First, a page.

4 charged with digging up graves, reselling plots

Dozens of graves at Burr Oak Cemetery were desecrated by workers as part of a financial scheme, authorities say.
Four people face felony charges after authorities discovered that hundreds of graves were dug up and allegedly resold at a historic African-American cemetery near Chicago, Illinois, authorities said Thursday.

Cook County Sheriff Tom Dart said the four would resell the plots in Burr Oak Cemetery in Alsip, excavate the graves, dump the remains and pocket the cash. “This was not done in a very, very delicate way, folks,” he told reporters at a news conference Thursday. “They would excavate a grave and would proceed to dump the remains wherever they found a place to do it in the back of the cemetery. This was not moving graves; this was not replacing graves; this was dumping of them.” In some cases, graves were stacked on top of each other, they “literally pounded the other one down,” Dart said. In all about 300 graves may have been dug up in the cemetery, he said. Authorities identified those charged as Carolyn Towns, an office manager for the cemetery; and Keith Nicks, Terrance Nicks and Maurice Daley, all gravediggers. Each has been charged with dismembering a human body, a felony charge for which sentences range from 6 to 30 years, Anita Alvarez, Cook County state’s attorney, said at the news conference. Steven Watkins, an attorney for Towns, said his client is innocent. “Somebody is apparently making false accusations against my client,” he said. “She’s maintaining her innocence.” The Cook County state attorney’s office said the other three charged were being represented by the public defender’s office, and a message left at that office was not immediately returned. Bail was set at $250,000 for Towns and $200,000 for the other three, Alvarez said. None had posted bail by late afternoon Thursday, the sheriff’s department said. Watch officials announce the charges » It was not immediately known if the four had legal counsel. Authorities began investigating the cemetery — where, among others, lynching victim Emmett Till, blues legend Dinah Washington and some Negro League baseball players are buried — about six weeks ago after receiving a call from its owners who had concerns about possible “financial irregularities” regarding the business, Dart told CNN earlier this week. “This crime, it’s a whole new dimension,” Alvarez said. Authorities also suspect that Towns pretended to set up a memorial fund for Till and pocketed the funds, Dart said. Watch sheriff discuss gruesome revelation » He told CNN that groundskeepers, who have not been implicated in the scheme, have said that the grave of Till — whose 1955 lynching at age 14 helped spark the civil rights movement — has not been disturbed. The Rev. Jesse Jackson, who was also at the news conference, noted the high-profile names of some of those buried in the cemetery, but said, “everybody here is special, and every family has special needs and special hurt, special grief.” Most of the excavations occurred in back lots, where the plots were older and not frequently visited, Dart said earlier this week. However, other plots may have been disturbed, as well. The cemetery’s current owners, who could not be reached by CNN for comment, have operated it for more than five years but are not believed to be involved in the alleged scam, Dart said. He said the workers may have doctored records to cover their tracks and noted that the cemetery holds all the records of who is buried and where. “There’s virtually no regulations whatsoever (for cemeteries),” Dart said. “Most all of the documents and everything are housed here.” Investigators are trying to determine the scope of the alleged scheme and plan to use thermal-imaging devices to further examine other graves to see if they have been tampered with, Dart said. The FBI, forensic scientists and local funeral directors have been called in to help in the investigation, he said.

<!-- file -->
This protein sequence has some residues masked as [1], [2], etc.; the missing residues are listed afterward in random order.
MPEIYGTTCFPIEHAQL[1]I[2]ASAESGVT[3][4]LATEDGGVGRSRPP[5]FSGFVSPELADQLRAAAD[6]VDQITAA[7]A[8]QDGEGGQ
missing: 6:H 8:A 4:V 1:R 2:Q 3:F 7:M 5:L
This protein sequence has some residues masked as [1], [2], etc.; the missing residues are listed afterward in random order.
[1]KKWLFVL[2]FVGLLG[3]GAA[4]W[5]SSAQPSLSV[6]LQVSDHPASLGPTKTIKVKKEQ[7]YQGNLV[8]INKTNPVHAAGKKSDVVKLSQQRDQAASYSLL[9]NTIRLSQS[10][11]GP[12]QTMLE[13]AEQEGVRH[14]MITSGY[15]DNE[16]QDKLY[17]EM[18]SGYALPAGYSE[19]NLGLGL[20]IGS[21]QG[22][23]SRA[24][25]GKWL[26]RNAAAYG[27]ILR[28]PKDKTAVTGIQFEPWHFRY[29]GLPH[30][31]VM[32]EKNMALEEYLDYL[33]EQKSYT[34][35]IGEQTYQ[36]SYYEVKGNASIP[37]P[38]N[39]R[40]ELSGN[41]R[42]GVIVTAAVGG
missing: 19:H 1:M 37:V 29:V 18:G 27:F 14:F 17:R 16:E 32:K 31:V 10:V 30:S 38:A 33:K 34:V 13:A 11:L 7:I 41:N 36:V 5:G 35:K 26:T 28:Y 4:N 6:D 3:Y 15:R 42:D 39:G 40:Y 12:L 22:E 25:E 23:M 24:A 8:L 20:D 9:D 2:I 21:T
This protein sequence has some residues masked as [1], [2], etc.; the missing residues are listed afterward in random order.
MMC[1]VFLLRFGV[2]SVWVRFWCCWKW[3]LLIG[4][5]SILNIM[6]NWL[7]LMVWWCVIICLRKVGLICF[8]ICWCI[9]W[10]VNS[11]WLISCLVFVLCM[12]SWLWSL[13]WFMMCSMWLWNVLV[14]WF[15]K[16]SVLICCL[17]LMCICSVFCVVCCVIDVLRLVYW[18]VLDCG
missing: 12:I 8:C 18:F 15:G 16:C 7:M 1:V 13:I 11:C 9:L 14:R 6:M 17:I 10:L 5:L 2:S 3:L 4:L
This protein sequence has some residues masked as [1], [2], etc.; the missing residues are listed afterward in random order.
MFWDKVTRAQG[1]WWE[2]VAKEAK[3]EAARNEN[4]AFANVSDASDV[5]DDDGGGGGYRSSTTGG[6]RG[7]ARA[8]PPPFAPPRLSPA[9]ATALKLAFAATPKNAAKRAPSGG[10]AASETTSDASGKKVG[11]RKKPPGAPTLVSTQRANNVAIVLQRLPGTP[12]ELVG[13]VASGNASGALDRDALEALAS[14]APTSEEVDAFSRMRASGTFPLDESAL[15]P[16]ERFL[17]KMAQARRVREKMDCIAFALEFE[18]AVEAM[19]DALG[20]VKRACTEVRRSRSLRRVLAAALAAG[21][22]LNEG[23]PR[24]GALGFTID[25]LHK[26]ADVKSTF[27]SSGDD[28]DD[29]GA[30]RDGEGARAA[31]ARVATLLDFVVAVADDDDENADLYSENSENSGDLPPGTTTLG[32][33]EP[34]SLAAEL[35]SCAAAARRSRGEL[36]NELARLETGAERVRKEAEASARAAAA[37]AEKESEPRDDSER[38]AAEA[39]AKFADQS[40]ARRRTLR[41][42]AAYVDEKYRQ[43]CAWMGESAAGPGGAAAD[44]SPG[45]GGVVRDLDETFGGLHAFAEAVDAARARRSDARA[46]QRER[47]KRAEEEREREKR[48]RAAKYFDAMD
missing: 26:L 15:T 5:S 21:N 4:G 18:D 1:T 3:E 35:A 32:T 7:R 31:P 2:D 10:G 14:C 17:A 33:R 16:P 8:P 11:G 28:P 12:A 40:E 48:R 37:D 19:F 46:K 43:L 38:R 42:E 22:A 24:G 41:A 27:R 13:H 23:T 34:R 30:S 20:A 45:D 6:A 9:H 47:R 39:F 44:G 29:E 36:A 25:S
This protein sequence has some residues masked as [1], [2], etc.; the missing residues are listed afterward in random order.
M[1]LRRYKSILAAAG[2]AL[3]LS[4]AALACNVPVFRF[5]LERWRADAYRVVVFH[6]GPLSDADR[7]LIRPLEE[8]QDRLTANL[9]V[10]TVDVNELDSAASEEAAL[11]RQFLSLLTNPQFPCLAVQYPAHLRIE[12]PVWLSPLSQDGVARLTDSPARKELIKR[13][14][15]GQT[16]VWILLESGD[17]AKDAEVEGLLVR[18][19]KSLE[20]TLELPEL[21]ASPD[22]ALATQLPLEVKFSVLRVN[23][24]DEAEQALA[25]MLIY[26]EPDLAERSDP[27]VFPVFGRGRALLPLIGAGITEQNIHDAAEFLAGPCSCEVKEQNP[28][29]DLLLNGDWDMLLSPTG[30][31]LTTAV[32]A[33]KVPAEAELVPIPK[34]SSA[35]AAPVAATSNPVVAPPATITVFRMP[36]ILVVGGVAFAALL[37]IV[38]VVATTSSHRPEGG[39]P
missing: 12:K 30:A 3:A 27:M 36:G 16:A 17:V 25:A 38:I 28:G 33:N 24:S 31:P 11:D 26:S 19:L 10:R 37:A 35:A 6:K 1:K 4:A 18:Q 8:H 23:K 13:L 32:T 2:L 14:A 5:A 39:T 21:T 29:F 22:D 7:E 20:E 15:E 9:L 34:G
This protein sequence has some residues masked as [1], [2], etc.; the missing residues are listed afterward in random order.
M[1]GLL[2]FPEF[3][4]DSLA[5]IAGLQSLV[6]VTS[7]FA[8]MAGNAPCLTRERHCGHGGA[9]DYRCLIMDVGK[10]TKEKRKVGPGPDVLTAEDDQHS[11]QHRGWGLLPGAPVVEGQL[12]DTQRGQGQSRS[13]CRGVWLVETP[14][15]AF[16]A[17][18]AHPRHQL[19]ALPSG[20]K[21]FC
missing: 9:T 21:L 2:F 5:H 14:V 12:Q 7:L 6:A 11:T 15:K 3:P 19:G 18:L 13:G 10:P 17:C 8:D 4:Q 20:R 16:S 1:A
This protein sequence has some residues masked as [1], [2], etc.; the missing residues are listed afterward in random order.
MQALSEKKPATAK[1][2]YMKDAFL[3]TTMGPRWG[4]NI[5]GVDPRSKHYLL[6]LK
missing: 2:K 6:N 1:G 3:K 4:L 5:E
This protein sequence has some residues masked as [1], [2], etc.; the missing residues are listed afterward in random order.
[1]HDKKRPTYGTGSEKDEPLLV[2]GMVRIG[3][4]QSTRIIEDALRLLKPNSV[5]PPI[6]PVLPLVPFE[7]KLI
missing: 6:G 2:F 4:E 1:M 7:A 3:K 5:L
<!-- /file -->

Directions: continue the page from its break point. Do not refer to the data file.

“I don’t even know what to tell you about the heartbreaking stories that I’ve been hearing from people, crying hysterically that they’re going through the burial for the second time today,” he said. “And they’re looking for answers and we’re sitting there telling them, ‘This is going to be very difficult,” he said. “We’re trying to bring closure, but it’s going to take a long time to do that.”